Do you think the missionary ladies (To Kill a Mockingbird) are sincere in worrying about the Mrunas? Give your reasons.
Mrs. Merriweather does make her case that the missionary circle and the "saintly" J. Grimes Everett are fighting the good fight, but the good fight is converting the Mrunas to Christianity because they supposedly live in sin. She might be sincere in that she does support non-Christians being converted to Christianity. And she might be sincere in supporting Everett in that cause, but she would certainly not fight the fight with Everett. She is sincere only in keeping her distance from people like the Mrunas: people of African descent.
In short, are the missionary ladies (sans Miss Maudie and maybe Aunt Alexandra) sincere in worrying about the well-being of the Mrunas? The answer is absolutely not. Mrs. Merriweather and Mrs. Farrow in particular are complete hypocrites. If they really supported the Mrunas and other non-white people, they would not talk so disparagingly of African-Americans in their own country.
For instance, to voice her opinion that "they" (black people) are still dangerous, despite being given religious instruction, Mrs. Farrow adds, "We can educate ‘em till we’re blue in the face, we can try till we drop to make Christians out of ’em, but there’s no lady safe in her bed these nights."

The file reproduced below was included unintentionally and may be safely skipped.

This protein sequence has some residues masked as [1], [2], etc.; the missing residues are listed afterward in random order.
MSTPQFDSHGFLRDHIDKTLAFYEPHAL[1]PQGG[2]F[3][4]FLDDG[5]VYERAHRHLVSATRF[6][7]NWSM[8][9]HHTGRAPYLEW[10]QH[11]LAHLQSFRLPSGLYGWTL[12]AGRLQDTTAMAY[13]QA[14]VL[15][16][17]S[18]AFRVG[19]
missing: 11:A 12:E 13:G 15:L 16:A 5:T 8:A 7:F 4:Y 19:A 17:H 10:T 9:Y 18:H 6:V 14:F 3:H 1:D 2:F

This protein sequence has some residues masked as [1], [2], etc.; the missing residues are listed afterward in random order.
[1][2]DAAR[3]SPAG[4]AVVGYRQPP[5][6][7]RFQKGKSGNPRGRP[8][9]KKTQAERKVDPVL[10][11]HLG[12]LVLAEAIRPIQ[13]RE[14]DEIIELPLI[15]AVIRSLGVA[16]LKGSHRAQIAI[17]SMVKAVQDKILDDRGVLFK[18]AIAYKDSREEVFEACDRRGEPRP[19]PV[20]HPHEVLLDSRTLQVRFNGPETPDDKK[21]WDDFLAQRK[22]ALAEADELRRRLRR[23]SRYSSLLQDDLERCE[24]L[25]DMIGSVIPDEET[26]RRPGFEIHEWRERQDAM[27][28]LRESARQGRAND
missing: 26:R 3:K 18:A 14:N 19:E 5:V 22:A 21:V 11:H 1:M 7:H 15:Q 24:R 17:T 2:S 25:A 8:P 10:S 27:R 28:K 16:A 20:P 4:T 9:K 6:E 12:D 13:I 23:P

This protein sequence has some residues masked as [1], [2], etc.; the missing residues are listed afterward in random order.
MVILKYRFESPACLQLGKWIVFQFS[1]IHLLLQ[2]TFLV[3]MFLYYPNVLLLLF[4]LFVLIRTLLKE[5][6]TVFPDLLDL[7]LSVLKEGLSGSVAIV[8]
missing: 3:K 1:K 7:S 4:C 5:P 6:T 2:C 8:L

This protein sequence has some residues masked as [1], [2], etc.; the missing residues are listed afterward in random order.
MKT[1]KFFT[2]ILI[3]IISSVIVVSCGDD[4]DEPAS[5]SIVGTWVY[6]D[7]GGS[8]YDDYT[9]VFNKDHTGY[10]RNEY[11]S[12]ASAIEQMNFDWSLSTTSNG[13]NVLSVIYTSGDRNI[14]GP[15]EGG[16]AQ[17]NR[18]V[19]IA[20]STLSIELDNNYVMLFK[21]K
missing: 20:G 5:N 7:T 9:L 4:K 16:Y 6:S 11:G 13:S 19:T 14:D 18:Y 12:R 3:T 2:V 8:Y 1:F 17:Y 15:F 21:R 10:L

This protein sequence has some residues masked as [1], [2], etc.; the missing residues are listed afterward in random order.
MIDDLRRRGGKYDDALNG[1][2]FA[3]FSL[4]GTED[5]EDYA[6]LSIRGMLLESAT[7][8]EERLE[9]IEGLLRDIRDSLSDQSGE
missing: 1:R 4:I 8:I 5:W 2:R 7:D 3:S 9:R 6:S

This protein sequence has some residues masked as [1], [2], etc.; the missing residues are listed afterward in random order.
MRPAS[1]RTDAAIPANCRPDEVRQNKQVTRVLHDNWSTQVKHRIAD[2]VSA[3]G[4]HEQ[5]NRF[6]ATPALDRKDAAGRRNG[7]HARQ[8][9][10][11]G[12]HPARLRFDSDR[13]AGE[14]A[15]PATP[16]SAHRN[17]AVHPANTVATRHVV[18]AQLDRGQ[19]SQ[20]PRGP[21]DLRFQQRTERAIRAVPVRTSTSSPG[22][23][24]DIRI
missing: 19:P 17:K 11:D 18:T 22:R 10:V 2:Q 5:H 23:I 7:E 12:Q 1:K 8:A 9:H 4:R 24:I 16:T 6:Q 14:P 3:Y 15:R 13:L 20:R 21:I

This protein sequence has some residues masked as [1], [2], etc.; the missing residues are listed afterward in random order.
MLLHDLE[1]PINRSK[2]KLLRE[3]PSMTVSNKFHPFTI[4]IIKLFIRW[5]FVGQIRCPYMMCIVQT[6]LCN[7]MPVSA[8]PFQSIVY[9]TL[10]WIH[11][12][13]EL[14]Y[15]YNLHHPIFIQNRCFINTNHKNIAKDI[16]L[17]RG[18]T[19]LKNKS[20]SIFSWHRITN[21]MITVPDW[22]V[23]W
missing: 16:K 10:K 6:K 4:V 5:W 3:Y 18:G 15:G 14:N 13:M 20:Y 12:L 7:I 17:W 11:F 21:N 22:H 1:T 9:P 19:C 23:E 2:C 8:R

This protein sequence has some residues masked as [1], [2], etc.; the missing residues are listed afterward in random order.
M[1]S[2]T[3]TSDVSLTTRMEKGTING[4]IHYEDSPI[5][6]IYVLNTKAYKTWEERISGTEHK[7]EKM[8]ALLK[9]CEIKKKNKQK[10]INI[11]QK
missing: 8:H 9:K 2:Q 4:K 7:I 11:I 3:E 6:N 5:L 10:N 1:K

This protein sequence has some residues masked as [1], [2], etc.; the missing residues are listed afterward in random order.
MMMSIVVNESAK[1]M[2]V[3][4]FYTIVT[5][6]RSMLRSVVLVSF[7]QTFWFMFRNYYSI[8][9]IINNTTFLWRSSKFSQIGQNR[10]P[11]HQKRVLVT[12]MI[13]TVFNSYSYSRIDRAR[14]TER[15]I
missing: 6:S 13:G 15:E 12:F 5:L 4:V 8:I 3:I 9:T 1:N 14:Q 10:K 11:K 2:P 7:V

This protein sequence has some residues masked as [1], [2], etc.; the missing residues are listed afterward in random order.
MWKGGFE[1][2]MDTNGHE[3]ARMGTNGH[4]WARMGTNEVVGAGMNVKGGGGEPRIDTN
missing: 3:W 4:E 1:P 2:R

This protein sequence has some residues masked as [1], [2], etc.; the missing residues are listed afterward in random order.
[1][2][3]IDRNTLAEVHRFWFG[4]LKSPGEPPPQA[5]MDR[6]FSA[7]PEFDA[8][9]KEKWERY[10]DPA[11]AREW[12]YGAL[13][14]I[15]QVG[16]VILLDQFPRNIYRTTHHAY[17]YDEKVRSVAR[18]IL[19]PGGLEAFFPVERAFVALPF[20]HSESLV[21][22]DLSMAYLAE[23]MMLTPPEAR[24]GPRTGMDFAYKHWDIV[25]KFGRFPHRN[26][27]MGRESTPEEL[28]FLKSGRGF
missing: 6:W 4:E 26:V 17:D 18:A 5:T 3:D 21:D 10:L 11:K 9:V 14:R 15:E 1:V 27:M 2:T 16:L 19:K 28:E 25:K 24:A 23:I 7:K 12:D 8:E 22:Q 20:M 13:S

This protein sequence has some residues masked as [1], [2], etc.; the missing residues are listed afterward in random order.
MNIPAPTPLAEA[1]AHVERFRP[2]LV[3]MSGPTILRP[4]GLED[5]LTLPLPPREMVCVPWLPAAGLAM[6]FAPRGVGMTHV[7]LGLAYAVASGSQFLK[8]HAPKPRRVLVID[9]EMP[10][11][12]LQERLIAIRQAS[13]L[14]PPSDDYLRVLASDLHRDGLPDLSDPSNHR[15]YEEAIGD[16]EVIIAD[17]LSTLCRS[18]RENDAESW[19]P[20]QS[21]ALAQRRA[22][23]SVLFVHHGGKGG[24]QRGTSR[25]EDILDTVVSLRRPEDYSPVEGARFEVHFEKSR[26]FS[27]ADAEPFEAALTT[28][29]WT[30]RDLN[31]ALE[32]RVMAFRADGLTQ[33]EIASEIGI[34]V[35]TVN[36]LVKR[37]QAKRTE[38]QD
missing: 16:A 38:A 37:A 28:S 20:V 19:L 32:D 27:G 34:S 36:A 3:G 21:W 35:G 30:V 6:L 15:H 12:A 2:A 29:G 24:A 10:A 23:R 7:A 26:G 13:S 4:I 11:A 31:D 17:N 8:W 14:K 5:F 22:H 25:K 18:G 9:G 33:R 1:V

Mrs. Merriweather is perhaps the biggest hypocrite of them all. The so-called most devout lady in Maycomb, Mrs. Merriweather preaches her support for the poor Mrunas (a condescending support at best), but she treats her maid Sophy like a second class citizen who has the mind of a child. In the wake of Tom's trial, Mrs. Merriweather notes that she told Sophy to stop grumbling about it and act more like a Christian. Mrs. Merriweather also goes on to criticize Atticus (although she never mentions his name) for stirring up hope (for African-Americans in town) by serving as Tom's lawyer. To top it off, Mrs. Merriweather calls the people in the North hypocrites because they fought (in the Civil War) to free the slaves. She notes:
People up there set ‘em free, but you don’t see ’em settin‘ at the table with ’em. At least we don’t have the deceit to say to ‘em yes you’re as good as we are but stay away from us. Down here we just say you live your way and we’ll live ours.
Mrs. Merriweather is not sincere in truly caring about the Mrunas. She clearly thinks whites and blacks are not equals. In that last statement, she implies that she thinks white people are superior. "At least we don't have the deceit to say to 'em yes you're as good as we are . . . " And notice that she tolerates black people in town as long as they stay in separate places from whites. If she and her missionary followers actually worry about the Mrunas, she does so in a condescending way, the kind of worrying that the Mrunas live decent lives as long as they are declared to be inferior to, and separate from, whites.